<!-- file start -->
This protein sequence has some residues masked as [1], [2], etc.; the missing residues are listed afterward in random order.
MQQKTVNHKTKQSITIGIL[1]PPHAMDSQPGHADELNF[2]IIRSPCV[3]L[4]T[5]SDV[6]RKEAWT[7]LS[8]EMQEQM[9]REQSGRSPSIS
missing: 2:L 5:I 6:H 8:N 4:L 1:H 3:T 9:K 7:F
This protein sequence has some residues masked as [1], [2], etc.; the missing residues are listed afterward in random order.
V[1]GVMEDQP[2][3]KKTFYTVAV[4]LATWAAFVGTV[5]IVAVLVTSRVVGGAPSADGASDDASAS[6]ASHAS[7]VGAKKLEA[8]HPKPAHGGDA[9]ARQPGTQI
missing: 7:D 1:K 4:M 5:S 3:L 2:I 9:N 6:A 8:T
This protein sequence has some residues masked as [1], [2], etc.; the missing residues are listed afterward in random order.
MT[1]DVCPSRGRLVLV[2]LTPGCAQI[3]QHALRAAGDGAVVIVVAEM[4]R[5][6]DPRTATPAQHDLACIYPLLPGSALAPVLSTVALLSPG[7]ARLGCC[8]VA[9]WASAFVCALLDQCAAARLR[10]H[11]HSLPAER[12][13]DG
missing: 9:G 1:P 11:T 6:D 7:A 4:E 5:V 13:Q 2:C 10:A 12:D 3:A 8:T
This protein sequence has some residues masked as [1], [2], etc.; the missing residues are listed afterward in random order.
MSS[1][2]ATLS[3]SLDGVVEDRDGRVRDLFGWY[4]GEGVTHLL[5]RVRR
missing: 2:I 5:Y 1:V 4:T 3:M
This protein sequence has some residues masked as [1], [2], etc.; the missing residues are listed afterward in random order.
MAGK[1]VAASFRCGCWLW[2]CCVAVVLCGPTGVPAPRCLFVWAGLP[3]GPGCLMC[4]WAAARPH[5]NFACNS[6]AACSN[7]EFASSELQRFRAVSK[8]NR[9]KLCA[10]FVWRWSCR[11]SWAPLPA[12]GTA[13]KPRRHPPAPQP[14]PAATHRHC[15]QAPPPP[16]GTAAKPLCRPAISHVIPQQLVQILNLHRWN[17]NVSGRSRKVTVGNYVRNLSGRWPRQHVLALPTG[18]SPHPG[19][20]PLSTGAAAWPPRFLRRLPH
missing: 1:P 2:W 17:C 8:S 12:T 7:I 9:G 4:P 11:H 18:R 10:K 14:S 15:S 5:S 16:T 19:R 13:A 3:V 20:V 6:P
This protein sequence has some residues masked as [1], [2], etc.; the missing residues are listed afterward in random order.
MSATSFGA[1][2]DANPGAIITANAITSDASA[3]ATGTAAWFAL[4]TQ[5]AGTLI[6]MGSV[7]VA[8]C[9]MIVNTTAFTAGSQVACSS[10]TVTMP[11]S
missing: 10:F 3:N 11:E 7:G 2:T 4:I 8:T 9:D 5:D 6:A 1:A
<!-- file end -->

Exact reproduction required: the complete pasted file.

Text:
This protein sequence has some residues masked as [1], [2], etc.; the missing residues are listed afterward in random order.
MQQKTVNHKTKQSITIGIL[1]PPHAMDSQPGHADELNF[2]IIRSPCV[3]L[4]T[5]SDV[6]RKEAWT[7]LS[8]EMQEQM[9]REQSGRSPSIS
missing: 2:L 5:I 6:H 8:N 4:L 1:H 3:T 9:K 7:F
This protein sequence has some residues masked as [1], [2], etc.; the missing residues are listed afterward in random order.
V[1]GVMEDQP[2][3]KKTFYTVAV[4]LATWAAFVGTV[5]IVAVLVTSRVVGGAPSADGASDDASAS[6]ASHAS[7]VGAKKLEA[8]HPKPAHGGDA[9]ARQPGTQI
missing: 7:D 1:K 4:M 5:S 3:L 2:I 9:N 6:A 8:T
This protein sequence has some residues masked as [1], [2], etc.; the missing residues are listed afterward in random order.
MT[1]DVCPSRGRLVLV[2]LTPGCAQI[3]QHALRAAGDGAVVIVVAEM[4]R[5][6]DPRTATPAQHDLACIYPLLPGSALAPVLSTVALLSPG[7]ARLGCC[8]VA[9]WASAFVCALLDQCAAARLR[10]H[11]HSLPAER[12][13]DG
missing: 9:G 1:P 11:T 6:D 7:A 4:E 5:V 13:Q 2:C 10:A 12:D 3:A 8:T
This protein sequence has some residues masked as [1], [2], etc.; the missing residues are listed afterward in random order.
MSS[1][2]ATLS[3]SLDGVVEDRDGRVRDLFGWY[4]GEGVTHLL[5]RVRR
missing: 2:I 5:Y 1:V 4:T 3:M
This protein sequence has some residues masked as [1], [2], etc.; the missing residues are listed afterward in random order.
MAGK[1]VAASFRCGCWLW[2]CCVAVVLCGPTGVPAPRCLFVWAGLP[3]GPGCLMC[4]WAAARPH[5]NFACNS[6]AACSN[7]EFASSELQRFRAVSK[8]NR[9]KLCA[10]FVWRWSCR[11]SWAPLPA[12]GTA[13]KPRRHPPAPQP[14]PAATHRHC[15]QAPPPP[16]GTAAKPLCRPAISHVIPQQLVQILNLHRWN[17]NVSGRSRKVTVGNYVRNLSGRWPRQHVLALPTG[18]SPHPG[19][20]PLSTGAAAWPPRFLRRLPH
missing: 1:P 2:W 17:C 8:S 12:T 7:I 9:G 4:P 11:H 18:R 10:K 14:S 15:S 5:S 16:T 19:R 13:A 3:V 20:V 6:P
This protein sequence has some residues masked as [1], [2], etc.; the missing residues are listed afterward in random order.
MSATSFGA[1][2]DANPGAIITANAITSDASA[3]ATGTAAWFAL[4]TQ[5]AGTLI[6]MGSV[7]VA[8]C[9]MIVNTTAFTAGSQVACSS[10]TVTMP[11]S
missing: 10:F 3:N 11:E 7:G 2:T 4:I 8:T 9:D 5:D 6:A 1:A